During a Thursday interview on Bloomberg TV, Crypto.com CEO Kris Marszalek confirmed suspicions, calling the Monday morning hack an instance of unauthorized activity.
Shortly after, Crypto.com published a blog post that said 400 user accounts were drained of 4,836 ETH and 443.93 BTC, as well as other currencies, bringing the confirmed total to above $34 million in theft.
“Crypto.com is a leader in security and compliance, including our recent SOC 2 announcement,” Jason Lau, Chief Information Security Officer, said in the post. He linked to a two-month-old blog post that called Crypto.com, “The Most Secure Crypto Platform Worldwide.”
“While our goal is to prevent any security breaches, our industry-leading insurance policy and Worldwide Account Protection Programs offer our customers additional protections in rare instances when there is an incident.”
Still, users on Twitter, Reddit, and elsewhere complained that their accounts were not reimbursed or locked out.
The company and Marszalek labeled the hack as merely “an incident,” though they had to shut out their entire customer base the world over to stop hackers from draining funds out of accounts.
After a full review, they said Crypto.com would move toward a new Multi-Factor Authentication system beyond 2FA, without specifics.
Where did the money go?
PeckShield found evidence of $15 million moving from the site through a coin “washing” anonymous payments service called Tornado Cash.
Another company researching BTC, OXT, illustrated the $33M they estimated hackers pocketed on Tuesday.
In the end, Crypto.com CEO Marszalek said that regulators still have not reached out, with their usual concern over consumers.
Crypto.com has said it reimbursed anyone affected by the hack. The firm claims a theft insurance policy that covers up to $750M in theft and a partnership with a cold storage custodian LedgerVault.
Cash held on Crypto.com is actually in the hands of banking partner Metropolitan Commercial Bank, an FDIC-insured depository institution.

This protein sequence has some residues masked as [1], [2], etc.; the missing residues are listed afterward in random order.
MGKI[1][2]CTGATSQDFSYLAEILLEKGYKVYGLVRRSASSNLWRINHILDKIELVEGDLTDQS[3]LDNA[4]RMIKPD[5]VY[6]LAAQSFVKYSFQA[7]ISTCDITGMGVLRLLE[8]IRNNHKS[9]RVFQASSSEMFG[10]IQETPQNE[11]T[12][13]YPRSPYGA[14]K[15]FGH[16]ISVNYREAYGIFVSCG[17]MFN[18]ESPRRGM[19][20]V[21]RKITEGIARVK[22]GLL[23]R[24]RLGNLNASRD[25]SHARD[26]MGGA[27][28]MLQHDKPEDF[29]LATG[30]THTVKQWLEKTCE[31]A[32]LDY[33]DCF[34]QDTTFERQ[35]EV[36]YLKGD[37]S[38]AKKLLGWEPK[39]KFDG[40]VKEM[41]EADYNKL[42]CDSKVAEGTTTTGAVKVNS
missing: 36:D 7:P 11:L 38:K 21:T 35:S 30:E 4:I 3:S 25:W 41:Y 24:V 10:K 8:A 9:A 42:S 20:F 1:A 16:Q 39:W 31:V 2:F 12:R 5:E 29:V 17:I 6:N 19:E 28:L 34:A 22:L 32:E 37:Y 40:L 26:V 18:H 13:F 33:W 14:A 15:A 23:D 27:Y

What happened Monday morning
With a message on Twitter and complaints of locked accounts, Crypto.com announced it was the first significant exchange hacked in 2022.
The announcement was released overnight just before midnight, as updates came in throughout the day.
The centralized Hong Kong exchange — known for its Matt Demon commercials and staking products — has 190 million active users, an unknown amount of which were locked out of trading as the hack was announced.
Some users pointed out the ironic nature of the misfortune: the same crypto.com that bought the rights to name the LA Staples Center for $700 million locked out customers to try to stop a leak of funds.
“Matt Damon rug Pulled,” one Twitter user, @FPSlebowski, wrote. The user appears to belong to the NeoTokyoCitdel NFT community, a group that prizes ownership and belonging in a futuristic, cyberpunk online world.
‘The Bourne (Stolen) Identity’
Hackers made off with the entire balance or large portions of user accounts.
To survey the damage, the site said in a Tweet that users would be locked out of withdrawing funds. Many Twitter Reddit and forum users also reported that two-factor authentication was down even after Crypto.com gave the all-clear around 1 pm EST. Some even sent screenshots that showed thousands of dollars in ETH were stolen.
“Earlier today, a small number of users experienced unauthorized activity in their accounts. All funds are safe. In an abundance of caution, security on all accounts is being enhanced, requiring users to sign back into their App & Exchange accounts; Reset their 2FA,” Crypto.com said in a post.
Even as Crypto.com CEO Kris Marszalek wrote that “all funds were safe” and that at 1:30 pm EST, “Withdrawals have been resumed,” while users still reported problems.
And Auld Lang Syne
The suspected hack has been one of many attacks in the crypto industry in the past months 12 months. On Oct 1, 2021, Coinbase announced that 6,000 users’ funds were swiped after hackers used a flaw in the SMS recovery texting process.
In August, PolyNetwork published an infamous ‘give the money back please‘ letter to the hacker that stole upwards of $600 million from the exchange. Bitmrt lost about $200 million at the end of the year in a single hack.
Immunefi.com, a crypto-security firm, found that in 2021 alone, $2.66 billion was lost through hacks. Other firms place that number higher at $4 billion or more.
$CRO, the exchange coin, is down -4.572% over the week, back up to around the same price before the news of the hack came out, at the time of writing Thur, 1/20.